Directed by David Dobkin | Written by Will Ferrell and Andrew Steele | 123 min | Netflix
When I saw the running time for this picture, I was genuinely concerned. How many great two hours plus comedies are there? As it happens, Eurovision Song Contest: The Story of Fire Saga is a little too long, but it’s full of unexpected delights. It really hits the high notes in the musical numbers.
Let’s get the problems out of the way from the jump: Does it make any kind of sense we’re supposed to assume that Will Ferrell and Rachel McAdams were children together? I mean, he’s easily got 10 years on her. Or that they’ve gone through their whole lives without acting on their simmering desire for each other? I suppose it’s just about as easy a suspension of disbelief that they’re actually Icelandic. Or that Icelandic elves are helping them achieve their dreams.
Yup, they’re two singers, Lars Erickssong and Sigrit Ericksdottir in a band called Fire Saga, from a small town in Iceland, and they’re probably not sister and brother. From childhood, having witnessed ABBA have its “Waterloo” moment in the early ’70s, they’ve wanted to perform at Eurovision. It isn’t a spoiler to say they’ll get their chance.
Ferrell and McAdams are adorable. They’re both naifs, their dreams of Eurovision fame as wholesome and delicious as plokkfiskur and hákarl. Ferrell has been playing a version of this guy his whole career, which is a little tired, but it’s great seeing McAdams in pure comedy mode again — she does it so well. Lars wants to prove to his handsome father (a little weirdly, Pierce Brosnan) that his life hasn’t been a waste, while Sigrit wants to win Lars’ heart, mostly.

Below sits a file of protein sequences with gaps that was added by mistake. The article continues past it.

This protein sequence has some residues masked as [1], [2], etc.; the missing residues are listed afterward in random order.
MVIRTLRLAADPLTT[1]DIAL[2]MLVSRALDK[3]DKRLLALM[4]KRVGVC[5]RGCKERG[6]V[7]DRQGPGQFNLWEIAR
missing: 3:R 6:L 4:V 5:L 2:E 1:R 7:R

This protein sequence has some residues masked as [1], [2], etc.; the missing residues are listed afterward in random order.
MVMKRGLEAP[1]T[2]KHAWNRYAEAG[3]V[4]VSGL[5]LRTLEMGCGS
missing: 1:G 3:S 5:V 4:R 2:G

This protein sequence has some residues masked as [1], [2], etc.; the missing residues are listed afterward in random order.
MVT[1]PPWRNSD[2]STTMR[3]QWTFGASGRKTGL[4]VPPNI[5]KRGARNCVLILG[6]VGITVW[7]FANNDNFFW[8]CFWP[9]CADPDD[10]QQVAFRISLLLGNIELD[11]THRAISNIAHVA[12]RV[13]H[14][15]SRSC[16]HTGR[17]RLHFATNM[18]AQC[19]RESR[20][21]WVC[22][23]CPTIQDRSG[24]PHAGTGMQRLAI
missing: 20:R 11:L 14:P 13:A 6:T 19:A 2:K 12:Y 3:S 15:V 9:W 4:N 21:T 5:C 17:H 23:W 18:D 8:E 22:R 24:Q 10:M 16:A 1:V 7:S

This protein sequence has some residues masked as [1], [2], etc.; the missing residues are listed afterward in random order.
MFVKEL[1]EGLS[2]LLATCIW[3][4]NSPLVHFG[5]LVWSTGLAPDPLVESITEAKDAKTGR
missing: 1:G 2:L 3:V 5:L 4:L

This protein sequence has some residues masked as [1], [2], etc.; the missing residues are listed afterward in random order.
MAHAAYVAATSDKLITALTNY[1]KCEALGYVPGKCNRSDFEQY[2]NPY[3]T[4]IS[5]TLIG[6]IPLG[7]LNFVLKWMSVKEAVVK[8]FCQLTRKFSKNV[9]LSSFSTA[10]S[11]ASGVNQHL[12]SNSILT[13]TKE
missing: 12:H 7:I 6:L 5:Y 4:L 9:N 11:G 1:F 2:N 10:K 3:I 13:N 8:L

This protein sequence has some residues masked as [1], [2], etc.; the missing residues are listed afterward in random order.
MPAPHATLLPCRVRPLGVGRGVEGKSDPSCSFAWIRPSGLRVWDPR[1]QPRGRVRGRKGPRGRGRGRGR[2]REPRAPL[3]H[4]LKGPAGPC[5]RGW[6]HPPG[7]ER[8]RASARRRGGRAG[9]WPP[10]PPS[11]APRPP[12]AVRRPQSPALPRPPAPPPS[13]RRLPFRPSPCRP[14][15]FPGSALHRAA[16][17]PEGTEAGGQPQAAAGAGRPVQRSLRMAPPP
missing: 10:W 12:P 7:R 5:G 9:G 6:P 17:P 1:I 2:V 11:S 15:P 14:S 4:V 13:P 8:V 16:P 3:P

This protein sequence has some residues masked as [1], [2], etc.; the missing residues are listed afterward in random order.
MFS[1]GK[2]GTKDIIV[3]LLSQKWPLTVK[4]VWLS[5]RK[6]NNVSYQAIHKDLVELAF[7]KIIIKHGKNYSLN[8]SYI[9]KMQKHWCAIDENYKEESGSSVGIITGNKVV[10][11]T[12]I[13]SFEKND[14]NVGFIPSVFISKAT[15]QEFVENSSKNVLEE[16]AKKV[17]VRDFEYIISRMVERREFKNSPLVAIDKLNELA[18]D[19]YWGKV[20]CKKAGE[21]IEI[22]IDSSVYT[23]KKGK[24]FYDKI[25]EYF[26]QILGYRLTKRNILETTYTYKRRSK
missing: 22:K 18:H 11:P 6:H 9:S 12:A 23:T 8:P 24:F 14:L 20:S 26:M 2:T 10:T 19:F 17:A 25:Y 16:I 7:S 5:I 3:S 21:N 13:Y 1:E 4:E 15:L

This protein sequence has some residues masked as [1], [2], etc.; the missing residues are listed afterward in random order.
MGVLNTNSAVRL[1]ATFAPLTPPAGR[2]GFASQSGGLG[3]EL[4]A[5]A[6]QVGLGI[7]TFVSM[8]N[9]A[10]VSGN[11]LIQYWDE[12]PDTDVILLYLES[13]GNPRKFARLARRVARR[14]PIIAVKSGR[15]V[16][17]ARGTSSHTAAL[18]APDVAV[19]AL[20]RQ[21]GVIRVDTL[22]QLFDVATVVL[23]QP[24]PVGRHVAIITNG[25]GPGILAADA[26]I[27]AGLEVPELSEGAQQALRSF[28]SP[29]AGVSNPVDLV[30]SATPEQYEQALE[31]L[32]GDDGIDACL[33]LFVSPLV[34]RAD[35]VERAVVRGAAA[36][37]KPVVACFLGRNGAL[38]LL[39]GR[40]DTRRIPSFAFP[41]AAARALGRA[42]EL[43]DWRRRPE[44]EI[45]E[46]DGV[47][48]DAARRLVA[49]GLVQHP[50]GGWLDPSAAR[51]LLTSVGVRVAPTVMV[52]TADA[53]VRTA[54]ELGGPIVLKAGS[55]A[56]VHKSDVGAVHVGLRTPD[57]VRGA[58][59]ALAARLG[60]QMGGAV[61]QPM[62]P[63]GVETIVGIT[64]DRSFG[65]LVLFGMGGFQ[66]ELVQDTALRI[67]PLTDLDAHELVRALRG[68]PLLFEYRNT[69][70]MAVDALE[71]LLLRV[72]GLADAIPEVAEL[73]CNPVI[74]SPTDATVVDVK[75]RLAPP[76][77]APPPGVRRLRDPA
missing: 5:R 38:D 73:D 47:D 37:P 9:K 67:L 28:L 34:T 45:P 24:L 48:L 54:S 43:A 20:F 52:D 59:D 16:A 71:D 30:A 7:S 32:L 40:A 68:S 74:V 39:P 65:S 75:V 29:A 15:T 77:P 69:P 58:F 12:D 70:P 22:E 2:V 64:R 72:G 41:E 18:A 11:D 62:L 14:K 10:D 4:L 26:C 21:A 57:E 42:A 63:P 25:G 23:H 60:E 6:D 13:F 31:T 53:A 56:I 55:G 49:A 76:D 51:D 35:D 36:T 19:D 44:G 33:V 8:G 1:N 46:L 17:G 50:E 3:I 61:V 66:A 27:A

This is all fine, and the gags, while not entirely in tune, mostly hit, and the take-away that we shouldn’t ever quit on our most treasured dreams, well, that’s a heartwarming sentiment. The comedy is backed up by a series of fun musical numbers, including a mid-movie rave-up by former Eurovision competitors including Loreen, Jessy Matador, Alexander Rybak, Jamala, and Conchita Wurst, amongst others. Salvador Sobral also makes a lovely impression with a solo-piano number overlooking Edinburgh.
The songs Ferrell and McAdams sing (with the help of Swedish vocalist Molly Sandén) are actually not too bad — my recollection of the Song Contests, and I saw a few of them when I was a kid, is that the songs were generally awful. An added bonus here is actor/chameleon Dan Stevens is especially good as a Russian singer with George Michael-in-the-’80s hair who takes a shine to Sigrit.
So, Iceland for the moderate win, all things considered. I can’t help but wonder what the Icelanders make of this?